Following the opening up (by the WA government) of the Pilbara region for mining in the 1960s, four companies began to mine and export the iron ore. Because of the distances from the mines to the sea ports, railways were built as the most economical method to transport the ore. Unlike other lines in Western Australia that were built to narrow-gauge, all of the Pilbara lines were built to the Association of American Railroads' standard-gauge for both track and rollingstock loading gauge. This came about because it was determined by the iron ore industry that the required duty was going to be 'heavy-haul' and it was considered that the track structure and rollingstock needed to be to standard-gauge scale. These 'railroads' (as they were called) were built by a U.S. railroad construction joint venture, Morrison-Knudsen-Mannix-Oman (MKMO).
The first company to commence operations in June 1966 was Goldsworthy Mining Ltd with a line from Mount Goldsworthy to Finucane Island. In August 1966, Hamersley Iron (a Rio Tinto company) opened a 298-kilometre line from Mount Tom Price to a new port at East Intercourse Island, near Dampier. This was extended shortly after by 100 kilometres to a second mine at Paraburdoo. In March 1969, the Mount Newman Mining Pty Ltd joint venture began operating a 427-kilometre line from its Mount Whaleback mine to Port Hedland. The Cliffs Robe River Iron Associates joint venture opened a 162-kilometre line from Mount Enid to Cape Lambert, near Wickham, in July 1972.
Since then, the iron ore trackage has been expanded as new mines have opened. With mergers and takeovers, there has been considerable consolidation of mine (and railroad trackage) ownership, particularly with BHP Billiton Iron Ore Pty Ltd and Rio Tinto.
On 21 June 2001, eight BHP Billiton GE AC6000CWs combined to set the world record for the longest and heaviest train; hauling a 682-car, 99,734 gross-tonne (82,000 tonnes of ore), 7.3 kilometre-long train.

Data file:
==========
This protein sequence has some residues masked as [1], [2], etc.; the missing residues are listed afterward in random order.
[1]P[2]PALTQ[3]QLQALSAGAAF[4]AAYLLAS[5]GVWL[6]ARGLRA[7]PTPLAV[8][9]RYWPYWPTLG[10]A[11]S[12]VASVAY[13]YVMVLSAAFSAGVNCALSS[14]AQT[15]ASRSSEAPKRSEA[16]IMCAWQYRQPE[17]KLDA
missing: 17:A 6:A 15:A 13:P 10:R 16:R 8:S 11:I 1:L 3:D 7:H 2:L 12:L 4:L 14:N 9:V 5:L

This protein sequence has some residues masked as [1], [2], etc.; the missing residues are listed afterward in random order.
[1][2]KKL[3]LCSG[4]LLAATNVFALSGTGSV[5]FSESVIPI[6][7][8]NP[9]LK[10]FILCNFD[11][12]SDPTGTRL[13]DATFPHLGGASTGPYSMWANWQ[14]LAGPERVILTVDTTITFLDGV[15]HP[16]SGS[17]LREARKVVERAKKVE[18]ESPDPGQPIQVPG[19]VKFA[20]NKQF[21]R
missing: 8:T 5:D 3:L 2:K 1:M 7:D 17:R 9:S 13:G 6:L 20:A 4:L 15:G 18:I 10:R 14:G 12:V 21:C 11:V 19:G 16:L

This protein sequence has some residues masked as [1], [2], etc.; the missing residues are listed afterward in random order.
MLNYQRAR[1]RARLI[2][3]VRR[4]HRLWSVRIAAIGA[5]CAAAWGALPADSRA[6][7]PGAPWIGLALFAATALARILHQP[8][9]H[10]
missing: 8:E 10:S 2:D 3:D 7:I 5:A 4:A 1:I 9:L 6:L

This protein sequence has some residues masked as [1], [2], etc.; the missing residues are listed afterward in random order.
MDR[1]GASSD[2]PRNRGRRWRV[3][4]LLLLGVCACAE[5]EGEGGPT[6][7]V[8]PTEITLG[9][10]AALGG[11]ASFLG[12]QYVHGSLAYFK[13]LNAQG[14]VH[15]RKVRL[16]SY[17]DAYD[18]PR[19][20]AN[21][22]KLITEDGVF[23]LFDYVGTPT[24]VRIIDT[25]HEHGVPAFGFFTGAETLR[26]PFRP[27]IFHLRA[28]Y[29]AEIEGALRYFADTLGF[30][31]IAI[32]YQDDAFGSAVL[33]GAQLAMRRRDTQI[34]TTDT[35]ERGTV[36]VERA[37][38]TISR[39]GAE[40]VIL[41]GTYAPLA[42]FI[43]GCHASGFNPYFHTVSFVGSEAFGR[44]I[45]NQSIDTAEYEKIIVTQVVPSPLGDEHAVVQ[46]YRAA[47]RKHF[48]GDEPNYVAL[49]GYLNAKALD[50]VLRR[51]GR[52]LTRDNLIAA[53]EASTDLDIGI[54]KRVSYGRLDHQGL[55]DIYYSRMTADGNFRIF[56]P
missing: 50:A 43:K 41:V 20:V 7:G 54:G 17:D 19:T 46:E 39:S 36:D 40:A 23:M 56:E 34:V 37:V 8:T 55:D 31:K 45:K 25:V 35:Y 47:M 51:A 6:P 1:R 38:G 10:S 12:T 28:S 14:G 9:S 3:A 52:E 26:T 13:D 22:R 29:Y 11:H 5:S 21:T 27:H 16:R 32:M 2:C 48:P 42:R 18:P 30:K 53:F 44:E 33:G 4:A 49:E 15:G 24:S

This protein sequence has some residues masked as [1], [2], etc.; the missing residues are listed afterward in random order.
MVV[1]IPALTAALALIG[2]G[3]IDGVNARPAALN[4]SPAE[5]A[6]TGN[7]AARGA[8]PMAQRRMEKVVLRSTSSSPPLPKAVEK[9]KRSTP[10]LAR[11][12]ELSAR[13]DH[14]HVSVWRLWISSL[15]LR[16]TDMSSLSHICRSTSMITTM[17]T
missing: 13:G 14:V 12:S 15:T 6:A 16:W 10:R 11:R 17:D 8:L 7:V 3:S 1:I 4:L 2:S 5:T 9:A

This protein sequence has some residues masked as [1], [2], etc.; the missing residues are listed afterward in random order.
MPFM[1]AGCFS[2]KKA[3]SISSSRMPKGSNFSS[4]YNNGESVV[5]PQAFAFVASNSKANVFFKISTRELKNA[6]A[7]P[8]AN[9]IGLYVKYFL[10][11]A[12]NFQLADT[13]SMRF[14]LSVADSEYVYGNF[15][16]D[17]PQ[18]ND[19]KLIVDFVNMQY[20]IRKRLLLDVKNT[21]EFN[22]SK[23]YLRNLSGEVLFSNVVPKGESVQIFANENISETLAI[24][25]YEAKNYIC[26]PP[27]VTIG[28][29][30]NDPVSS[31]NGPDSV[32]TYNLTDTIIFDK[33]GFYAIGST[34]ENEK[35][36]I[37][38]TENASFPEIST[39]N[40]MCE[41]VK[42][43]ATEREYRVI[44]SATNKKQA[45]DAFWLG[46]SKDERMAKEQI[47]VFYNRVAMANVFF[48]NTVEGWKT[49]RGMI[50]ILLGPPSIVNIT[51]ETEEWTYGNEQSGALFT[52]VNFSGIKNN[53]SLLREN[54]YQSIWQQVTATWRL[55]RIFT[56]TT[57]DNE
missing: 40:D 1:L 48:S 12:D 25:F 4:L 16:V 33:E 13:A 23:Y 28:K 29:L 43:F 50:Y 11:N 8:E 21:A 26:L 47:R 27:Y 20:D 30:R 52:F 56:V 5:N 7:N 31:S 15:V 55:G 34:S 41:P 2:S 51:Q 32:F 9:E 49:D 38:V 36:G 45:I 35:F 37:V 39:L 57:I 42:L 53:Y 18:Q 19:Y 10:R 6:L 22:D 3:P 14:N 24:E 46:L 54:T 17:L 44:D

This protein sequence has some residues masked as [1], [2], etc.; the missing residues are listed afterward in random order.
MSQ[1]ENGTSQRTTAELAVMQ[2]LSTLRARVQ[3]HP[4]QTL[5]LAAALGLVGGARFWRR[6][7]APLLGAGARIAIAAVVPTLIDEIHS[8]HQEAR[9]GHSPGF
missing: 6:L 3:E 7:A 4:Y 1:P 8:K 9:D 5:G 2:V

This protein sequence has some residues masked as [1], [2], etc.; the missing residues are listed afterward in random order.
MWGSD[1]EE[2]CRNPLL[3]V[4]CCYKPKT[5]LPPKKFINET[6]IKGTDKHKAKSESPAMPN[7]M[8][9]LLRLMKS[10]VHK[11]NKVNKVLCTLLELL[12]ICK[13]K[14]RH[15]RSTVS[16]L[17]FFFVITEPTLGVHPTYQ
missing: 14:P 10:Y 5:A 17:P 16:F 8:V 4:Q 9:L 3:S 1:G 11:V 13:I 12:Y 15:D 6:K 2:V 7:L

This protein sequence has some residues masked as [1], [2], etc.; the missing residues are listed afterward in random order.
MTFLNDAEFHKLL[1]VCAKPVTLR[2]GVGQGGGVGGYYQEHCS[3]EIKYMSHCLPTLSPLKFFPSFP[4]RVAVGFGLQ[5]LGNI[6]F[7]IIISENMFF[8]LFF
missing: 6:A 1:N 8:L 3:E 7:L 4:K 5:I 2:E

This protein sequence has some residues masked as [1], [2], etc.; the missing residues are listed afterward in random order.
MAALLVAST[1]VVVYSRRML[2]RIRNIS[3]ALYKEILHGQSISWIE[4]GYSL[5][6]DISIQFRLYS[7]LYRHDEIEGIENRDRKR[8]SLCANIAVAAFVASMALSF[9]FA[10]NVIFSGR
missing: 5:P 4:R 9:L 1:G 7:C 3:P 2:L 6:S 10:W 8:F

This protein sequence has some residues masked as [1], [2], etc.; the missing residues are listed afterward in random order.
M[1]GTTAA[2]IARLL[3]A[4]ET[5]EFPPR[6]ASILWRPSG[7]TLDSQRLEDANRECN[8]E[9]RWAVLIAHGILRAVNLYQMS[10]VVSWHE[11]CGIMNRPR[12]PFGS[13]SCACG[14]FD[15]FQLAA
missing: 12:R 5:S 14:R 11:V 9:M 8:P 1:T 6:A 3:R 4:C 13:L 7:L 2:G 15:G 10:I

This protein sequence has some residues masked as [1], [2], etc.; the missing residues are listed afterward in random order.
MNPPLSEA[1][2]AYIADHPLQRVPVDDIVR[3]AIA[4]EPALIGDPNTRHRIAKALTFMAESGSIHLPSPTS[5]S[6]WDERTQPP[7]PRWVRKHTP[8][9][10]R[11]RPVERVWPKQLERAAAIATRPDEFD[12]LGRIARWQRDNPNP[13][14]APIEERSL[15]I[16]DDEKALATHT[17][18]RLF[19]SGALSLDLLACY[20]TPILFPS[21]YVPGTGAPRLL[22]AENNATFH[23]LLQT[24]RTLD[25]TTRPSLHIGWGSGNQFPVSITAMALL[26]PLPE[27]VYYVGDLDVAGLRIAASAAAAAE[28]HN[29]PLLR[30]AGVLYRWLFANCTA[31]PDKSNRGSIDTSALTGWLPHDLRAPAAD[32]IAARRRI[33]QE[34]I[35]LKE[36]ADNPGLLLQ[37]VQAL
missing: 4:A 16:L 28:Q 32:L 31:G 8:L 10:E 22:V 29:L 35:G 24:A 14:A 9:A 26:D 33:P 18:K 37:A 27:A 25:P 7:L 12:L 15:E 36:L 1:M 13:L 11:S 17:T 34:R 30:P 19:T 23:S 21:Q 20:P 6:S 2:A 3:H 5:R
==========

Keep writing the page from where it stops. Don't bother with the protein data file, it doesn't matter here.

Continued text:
As at early 2014, iron ore trackage in the Pilbara was 2,295 kilometres long. It accounted for 94% of all Australian iron ore exports.
The other three mining companies operate larger locomotives built to take advantage of the Association of American Railroads loading gauge. Some were built under licence in Australia by AE Goodwin, Comeng, and rebuilt by A Goninan & Co and Clyde Engineering, however most have been imported from the United States.
Locomotives operated have included members of the following classes:
The large-tonnage heavy-duty iron ore railways require deep-water ports, which have to accommodate very high tidal ranges.
- From the Past The Daily News 4 April 1914
- Oberg, Leon (1980). Diesel Locomotives of Australia. Terrey Hills: AH & AW Reed. pp. 65/66. ISBN 0 589 502115.
- Construction of the Mt. Newman Iron Ore Railroad by Norman Leslie Smithson and Driving the last spike - official opening of the Mt Newman Iron Ore Railroad, 22 January 1969 by Norman Leslie Smithson
- Joyce, John; Tilley, Allan, (joint author.) (1980), Railways in the Pilbara, J & A Publications, retrieved 21 March 2015
- BHP breaks its own 'heaviest train' record Railway Gazette International 1 August 2001
- Fortescue opens the world's heaviest haul railway Railway Gazette International 14 July 2008
- Rail Roy Hill
- Trainline 2 Statistical Report Bureau of Infrastructure Transport & Regional Economics 2014 page 21
- East Pilbara Independent Railway Aurizon
- Home Pilbara Railways enthusiast site